November 21, 2014–comScore released their monthly ranking of U.S. online activity at the top digital media properties for October 2014 based on data from the comScore Media Metrix and the Media Metrix Multi-Platform services. Adblade is listed among the Top 20 Ad Networks Rankings and is the 18th largest Ad Network. To see the rest of the release click here.
November 10, 2014–Quantcast, a leading technology and real-time advertising company, today released a list of the top 20 global ad networks and platforms with public Quantcast Measure profiles. At the top of the list was Rubicon Project, with a reach of 544 million people globally in October. The list, which can be found at www.quantcast.com/inside-quantcast, is the first in a quarterly series. It includes representation across the advertising ecosystem, from ad exchanges, such as OpenX, to platforms focused on specialized ad units, such as GumGum.
“The Top Global Ad Networks and Platforms List provides insight into the makeup of the global online advertising ecosystem and the power that Quantcast Measure brings to ad networks and platforms for validation and demonstration of their audience composition and reach,” said Jag Duggal, senior vice president of Product Management for Quantcast. “At the top of the list are supply-side platforms and ad-exchange platforms that connect buyers and sellers globally.”
“Premium publishers and Web applications are increasingly adopting advertising automation technology to help them reach audiences globally,” commented Gregory R. Raifman, president, Rubicon Project. “Ranking No. 1 on the Quantcast list is proof that Rubicon Project is the top choice for those who seek unprecedented global reach and scale.”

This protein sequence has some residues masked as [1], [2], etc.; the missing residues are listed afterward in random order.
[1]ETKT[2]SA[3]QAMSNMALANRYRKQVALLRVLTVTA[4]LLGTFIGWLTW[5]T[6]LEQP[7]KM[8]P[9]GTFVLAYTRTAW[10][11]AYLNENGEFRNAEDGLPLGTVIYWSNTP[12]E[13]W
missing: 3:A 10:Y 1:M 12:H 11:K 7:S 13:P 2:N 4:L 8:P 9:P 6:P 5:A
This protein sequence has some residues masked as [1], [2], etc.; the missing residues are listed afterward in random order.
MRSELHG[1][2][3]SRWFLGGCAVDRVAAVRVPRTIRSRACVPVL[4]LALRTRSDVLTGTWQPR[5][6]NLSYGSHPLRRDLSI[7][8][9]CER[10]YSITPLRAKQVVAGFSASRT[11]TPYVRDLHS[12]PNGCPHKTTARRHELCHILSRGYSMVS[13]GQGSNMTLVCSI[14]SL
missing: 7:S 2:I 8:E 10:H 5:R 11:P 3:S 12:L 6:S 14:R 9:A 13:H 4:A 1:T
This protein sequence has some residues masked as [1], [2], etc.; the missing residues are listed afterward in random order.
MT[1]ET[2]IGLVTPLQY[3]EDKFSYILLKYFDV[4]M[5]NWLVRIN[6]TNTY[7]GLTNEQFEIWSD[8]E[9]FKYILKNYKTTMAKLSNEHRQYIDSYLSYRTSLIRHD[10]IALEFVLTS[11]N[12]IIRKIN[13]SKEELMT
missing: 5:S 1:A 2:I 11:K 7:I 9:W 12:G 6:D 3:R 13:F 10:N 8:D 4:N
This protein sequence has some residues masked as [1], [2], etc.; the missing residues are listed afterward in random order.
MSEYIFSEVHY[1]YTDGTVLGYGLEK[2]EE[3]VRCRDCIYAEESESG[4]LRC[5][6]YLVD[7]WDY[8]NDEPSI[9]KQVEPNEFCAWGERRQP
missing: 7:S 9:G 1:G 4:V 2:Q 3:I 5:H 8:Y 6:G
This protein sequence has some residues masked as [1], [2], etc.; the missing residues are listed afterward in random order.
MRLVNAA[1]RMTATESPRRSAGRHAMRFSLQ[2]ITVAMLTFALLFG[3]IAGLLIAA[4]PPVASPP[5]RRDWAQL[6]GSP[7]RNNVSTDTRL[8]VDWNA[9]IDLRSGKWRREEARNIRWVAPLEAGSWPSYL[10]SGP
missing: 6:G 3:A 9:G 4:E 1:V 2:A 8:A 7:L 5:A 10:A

Adblade, a content advertising platform, also lands in the top five, demonstrating the wide adoption of content-based advertising. Ash Nashed, founder and CEO of Adblade, commented: “Quantcast has been a very valuable tool for us over the years and has helped us demonstrate our rapid audience growth and quality to both advertisers and publishers across the U.S. and worldwide.”
Online video is represented by SpotXchange and AnyClip, both video advertising platforms. Ad networks continue to play an important role: J Carter Marketing, engage:BDR and IDG TechNetwork are just a few examples that appear in the top 20.
The Top Global Ad Networks and Platforms List demonstrates how the infrastructure for digital advertising has expanded globally. Nine of the 20 entities reached the majority of their audiences outside of the U.S. Using Quantcast Measure, ad networks and platforms can track their global reach, as well as gain insight into their audience composition.